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Brain Drain 

We know words like "propinquity." So are we smart enough for Mensa?

Wednesday, Nov 5 2003
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The last time Dog Bites took an IQ test, we were 4 years old and classified as "gifted." Figuring we had nowhere to go but down, we were always deathly afraid of taking another one. So it was with some trepidation that we found ourselves spending a recent Saturday at -- gulp -- Mensa National Testing Day, determined to find out whether our childhood smarts were a fluke, and whether this curious organization would welcome us as a member.

As we shuffled into an S.F. State classroom and picked up our No. 2 pencil, we remembered something: Standardized tests suck. And as with the SATs, we'd come completely unprepared, with nary a practice test under our belt. Hell, we didn't even know if there were practice tests for Mensa.

We took a seat at our desk/chair combo with about 15 other test-takers. To our surprise, most of them were young -- including a college-age guy in a shirt that said, "My roommate is an iddiot [sic]." We were relieved when our test proctor, wearing a pink dress shirt and a salt-and-pepper beard that screamed "wise," explained that the Mensa test doesn't actually yield an intelligence quotient. Instead, we'd receive an invitation to join if we scored in the top 2 percent of the 1,000 hopefuls testing that day. (We remembered this magical phenomenon from our college days: a curve.) If we didn't qualify through this test, we could try other avenues: psychologist-administered IQ tests (132 or higher makes the cut), GREs, and SATs. Immediately, a hand shot up in the front row. A young man wanted to know what you had to score on the SAT to get into Mensa. (A few minutes later, his hand shot up again: "What if you don't know your Social Security number?")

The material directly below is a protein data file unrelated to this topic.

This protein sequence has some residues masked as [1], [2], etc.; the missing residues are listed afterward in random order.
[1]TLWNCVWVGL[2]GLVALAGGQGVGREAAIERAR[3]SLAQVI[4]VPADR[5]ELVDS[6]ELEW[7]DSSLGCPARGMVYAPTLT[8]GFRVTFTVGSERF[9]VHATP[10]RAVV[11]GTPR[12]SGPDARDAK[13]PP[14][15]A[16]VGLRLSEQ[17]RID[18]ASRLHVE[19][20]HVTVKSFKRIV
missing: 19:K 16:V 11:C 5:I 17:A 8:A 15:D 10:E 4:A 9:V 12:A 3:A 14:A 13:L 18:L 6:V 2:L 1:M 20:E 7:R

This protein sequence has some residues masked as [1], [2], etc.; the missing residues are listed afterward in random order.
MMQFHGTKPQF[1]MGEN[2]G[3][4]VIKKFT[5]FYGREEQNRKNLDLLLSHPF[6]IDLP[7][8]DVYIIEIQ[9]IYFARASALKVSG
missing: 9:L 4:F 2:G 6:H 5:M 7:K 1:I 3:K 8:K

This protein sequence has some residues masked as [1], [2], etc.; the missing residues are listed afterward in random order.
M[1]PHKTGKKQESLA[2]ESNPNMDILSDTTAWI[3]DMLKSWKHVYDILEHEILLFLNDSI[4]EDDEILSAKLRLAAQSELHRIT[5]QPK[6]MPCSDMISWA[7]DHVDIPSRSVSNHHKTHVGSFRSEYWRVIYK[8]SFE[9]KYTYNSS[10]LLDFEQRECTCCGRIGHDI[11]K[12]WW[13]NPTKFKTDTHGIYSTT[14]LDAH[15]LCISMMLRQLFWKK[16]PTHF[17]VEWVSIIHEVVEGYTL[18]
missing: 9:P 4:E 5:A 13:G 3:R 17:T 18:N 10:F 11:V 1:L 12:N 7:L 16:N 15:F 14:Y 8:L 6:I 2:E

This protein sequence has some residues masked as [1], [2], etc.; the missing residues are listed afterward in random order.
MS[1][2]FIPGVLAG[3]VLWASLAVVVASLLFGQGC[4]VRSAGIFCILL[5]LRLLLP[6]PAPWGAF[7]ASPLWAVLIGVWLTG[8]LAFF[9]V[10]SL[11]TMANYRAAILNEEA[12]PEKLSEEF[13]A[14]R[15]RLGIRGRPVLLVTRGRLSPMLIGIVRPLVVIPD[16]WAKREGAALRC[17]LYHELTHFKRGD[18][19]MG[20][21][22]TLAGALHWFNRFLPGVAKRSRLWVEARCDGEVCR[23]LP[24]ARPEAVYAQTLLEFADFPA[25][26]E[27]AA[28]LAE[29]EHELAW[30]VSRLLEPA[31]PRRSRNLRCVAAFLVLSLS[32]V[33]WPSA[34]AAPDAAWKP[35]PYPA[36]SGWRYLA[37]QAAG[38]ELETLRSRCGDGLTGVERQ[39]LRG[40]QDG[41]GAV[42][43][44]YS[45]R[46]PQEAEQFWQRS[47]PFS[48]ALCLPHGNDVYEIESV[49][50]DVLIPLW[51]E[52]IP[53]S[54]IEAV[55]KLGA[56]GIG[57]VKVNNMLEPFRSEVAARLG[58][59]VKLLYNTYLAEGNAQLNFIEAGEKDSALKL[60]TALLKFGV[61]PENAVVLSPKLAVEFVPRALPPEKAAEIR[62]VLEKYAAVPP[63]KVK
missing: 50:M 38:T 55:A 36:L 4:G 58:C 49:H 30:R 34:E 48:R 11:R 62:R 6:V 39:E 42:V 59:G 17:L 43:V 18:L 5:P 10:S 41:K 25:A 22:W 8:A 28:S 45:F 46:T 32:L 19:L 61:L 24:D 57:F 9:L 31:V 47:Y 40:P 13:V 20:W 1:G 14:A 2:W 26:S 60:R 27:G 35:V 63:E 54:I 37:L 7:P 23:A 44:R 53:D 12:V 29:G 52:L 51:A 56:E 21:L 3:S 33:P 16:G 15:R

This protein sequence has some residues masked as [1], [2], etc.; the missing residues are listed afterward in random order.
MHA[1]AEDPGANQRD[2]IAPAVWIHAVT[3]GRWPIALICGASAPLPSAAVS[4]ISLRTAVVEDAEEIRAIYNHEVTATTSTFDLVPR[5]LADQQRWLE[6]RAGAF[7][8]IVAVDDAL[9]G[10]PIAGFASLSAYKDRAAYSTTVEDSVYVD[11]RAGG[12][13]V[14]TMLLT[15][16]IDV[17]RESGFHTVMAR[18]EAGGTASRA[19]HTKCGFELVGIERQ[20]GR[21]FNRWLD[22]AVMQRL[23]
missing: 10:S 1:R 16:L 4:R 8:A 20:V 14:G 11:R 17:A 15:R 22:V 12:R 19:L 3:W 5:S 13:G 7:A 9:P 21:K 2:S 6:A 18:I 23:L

This is one reason Mensa never appealed to us. It seemed less like the gifted schools of our youth, when we were grouped with all the smart kids and took rigorous classes such as "Time Capsule" and "The Vikings," and more like National Honors Society, wherein smart kids posed for yearbook photos and compared SAT scores. But as it turns out, the 51,208 members of American Mensa actually do stuff, like volunteer, stage board-game competitions, and form special interest groups with others who share a fascination with, say, Monty Python. Or Vikings.

Now to the test. The two-part exam began with the curiously named Wonderlic Personnel Test, which, to our disappointment, was not a pre-employment screening for an escort service. Instead, we had 12 minutes to answer 50 questions and were told to cram our answers into the tiny brackets provided in the right-hand margin. When the form asked, "position held/applying for?" we wrote, "pastry chef," just in case that was part of the test. Mostly, Wonderlic measures logic and reasoning, with lots of geometric shapes, calculations, and word puzzles. When time became a factor, we began skipping the math questions. Hey, answering all 50 questions probably equals instant genius status and, really, we didn't want that burden.